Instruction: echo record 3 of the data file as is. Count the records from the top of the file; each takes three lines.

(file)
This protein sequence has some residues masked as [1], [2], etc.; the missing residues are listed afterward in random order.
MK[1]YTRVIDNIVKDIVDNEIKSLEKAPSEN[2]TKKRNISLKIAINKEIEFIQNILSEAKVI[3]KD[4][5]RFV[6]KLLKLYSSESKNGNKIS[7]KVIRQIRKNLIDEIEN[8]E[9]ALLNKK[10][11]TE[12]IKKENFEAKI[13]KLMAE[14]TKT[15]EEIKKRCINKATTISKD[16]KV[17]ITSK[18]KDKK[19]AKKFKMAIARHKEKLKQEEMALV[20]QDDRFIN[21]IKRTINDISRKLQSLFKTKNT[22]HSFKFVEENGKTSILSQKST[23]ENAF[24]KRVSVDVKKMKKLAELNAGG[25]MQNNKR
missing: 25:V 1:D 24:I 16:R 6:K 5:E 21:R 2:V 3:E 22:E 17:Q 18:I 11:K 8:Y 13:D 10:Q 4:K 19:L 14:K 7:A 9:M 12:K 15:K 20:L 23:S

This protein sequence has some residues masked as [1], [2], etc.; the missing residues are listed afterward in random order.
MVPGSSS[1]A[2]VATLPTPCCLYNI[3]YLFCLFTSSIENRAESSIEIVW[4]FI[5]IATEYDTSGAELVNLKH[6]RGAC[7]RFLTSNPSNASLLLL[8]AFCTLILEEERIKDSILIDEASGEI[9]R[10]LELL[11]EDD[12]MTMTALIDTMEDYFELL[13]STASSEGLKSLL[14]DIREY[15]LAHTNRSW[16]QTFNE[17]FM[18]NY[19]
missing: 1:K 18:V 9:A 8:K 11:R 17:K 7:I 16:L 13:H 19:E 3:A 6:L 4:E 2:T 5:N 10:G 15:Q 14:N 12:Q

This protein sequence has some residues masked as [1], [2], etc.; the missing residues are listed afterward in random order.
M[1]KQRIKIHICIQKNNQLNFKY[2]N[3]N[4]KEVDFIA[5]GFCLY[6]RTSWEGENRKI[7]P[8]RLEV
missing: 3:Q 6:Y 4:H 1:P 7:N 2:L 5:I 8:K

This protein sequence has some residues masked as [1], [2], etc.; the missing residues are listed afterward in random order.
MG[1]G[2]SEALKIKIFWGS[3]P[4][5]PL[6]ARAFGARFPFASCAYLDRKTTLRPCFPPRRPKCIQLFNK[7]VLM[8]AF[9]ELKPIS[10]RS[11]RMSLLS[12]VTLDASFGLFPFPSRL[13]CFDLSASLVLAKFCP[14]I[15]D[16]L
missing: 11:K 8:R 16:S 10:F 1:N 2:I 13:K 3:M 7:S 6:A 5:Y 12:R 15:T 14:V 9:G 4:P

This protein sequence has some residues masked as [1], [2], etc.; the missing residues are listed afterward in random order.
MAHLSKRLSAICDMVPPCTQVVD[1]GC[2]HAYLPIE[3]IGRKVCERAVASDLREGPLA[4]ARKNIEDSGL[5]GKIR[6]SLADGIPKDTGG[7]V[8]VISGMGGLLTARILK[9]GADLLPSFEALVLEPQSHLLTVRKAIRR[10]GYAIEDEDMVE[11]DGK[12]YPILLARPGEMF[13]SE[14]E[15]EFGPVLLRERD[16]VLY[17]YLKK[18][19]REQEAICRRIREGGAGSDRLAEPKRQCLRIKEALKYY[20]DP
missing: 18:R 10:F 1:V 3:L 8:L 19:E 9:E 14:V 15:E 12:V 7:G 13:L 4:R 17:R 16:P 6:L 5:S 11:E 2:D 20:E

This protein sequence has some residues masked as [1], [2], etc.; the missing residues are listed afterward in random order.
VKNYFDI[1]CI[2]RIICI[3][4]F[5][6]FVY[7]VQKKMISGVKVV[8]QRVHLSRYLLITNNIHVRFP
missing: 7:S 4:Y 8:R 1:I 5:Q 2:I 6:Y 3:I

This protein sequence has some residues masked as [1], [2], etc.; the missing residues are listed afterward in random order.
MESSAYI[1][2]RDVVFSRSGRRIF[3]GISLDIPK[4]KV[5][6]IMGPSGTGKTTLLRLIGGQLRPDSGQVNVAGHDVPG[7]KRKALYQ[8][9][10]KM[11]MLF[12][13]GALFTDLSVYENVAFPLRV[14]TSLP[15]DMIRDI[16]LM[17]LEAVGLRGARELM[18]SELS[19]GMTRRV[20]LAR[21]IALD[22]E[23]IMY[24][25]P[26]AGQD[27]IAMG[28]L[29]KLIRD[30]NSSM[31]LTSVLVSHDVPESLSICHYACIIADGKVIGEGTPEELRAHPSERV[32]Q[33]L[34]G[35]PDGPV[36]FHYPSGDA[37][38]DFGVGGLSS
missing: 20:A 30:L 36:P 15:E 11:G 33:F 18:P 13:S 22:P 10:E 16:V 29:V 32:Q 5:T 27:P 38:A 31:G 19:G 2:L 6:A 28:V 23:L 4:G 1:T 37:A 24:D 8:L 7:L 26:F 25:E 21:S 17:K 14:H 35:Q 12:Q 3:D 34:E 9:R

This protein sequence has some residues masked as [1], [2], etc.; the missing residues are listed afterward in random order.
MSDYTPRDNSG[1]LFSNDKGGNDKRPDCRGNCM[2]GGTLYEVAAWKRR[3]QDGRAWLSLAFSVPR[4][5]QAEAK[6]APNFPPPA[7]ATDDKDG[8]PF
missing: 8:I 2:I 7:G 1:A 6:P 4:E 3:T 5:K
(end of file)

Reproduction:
This protein sequence has some residues masked as [1], [2], etc.; the missing residues are listed afterward in random order.
M[1]KQRIKIHICIQKNNQLNFKY[2]N[3]N[4]KEVDFIA[5]GFCLY[6]RTSWEGENRKI[7]P[8]RLEV
missing: 3:Q 6:Y 4:H 1:P 7:N 2:L 5:I 8:K